MPs have criticised Royal Bank of Scotland Group’s (LON:RBS) decision to wind down the contentious compensation programme it set up for victims of its restructuring division, The Times reports. The lender, bailed out by the UK government during the financial crisis, unveiled the £400-million scheme in November 2016 to compensate firms mistreated by its Global Restructuring Group (GRG) which allegedly forced small company clients out of business to acquire their assets on the cheap.
RBS’ share price slipped on Friday, shedding 0.70 percent to close at 241.80p. The stock underperformed the broader UK market, with the benchmark FTSE 100 index closing marginally lower.
MPs criticise FTSE 100 group
The Times reported this morning that the All-Party Parliamentary Group on Fair Business Banking had said that the planned closure of RBS redress scheme was “troubling news for small business owners seeking access to justice”. The comments came after the lender said that the GRG redress scheme would close for new complaints, with the complaints rate having fallen to six per week from a peak of 35 in December 2016.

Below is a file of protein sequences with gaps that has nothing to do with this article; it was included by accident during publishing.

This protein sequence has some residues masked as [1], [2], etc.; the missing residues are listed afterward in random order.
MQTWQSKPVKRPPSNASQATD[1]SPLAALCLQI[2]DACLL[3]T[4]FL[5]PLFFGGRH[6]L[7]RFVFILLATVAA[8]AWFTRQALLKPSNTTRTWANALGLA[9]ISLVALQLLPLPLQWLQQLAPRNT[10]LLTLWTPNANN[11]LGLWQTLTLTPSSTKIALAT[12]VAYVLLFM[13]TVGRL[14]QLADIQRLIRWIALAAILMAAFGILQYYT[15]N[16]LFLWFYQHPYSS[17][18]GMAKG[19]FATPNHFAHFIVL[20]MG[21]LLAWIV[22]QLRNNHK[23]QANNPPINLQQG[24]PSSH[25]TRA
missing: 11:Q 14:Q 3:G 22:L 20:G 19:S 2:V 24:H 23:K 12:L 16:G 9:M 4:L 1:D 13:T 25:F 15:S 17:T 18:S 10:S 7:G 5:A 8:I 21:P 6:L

The FTSE 100 company has said that said that it would write to all remaining eligible customers to inform them of the scheme’s closure to new complaints on October 22.
The parliamentary group noted that it was “certain there is much more scope for appropriate redress”.
FCA consulted on closure
The Times quoted RBS as saying that the Financial Conduct Authority had been consulted on the closure of the complaints scheme.
“We have worked hard to ensure high-quality and fair decisions have been reached in response to the issues raised. These have been subject to rigorous independent assurance,” the lender’s chairman Howard Davies said, as quoted by the newspaper.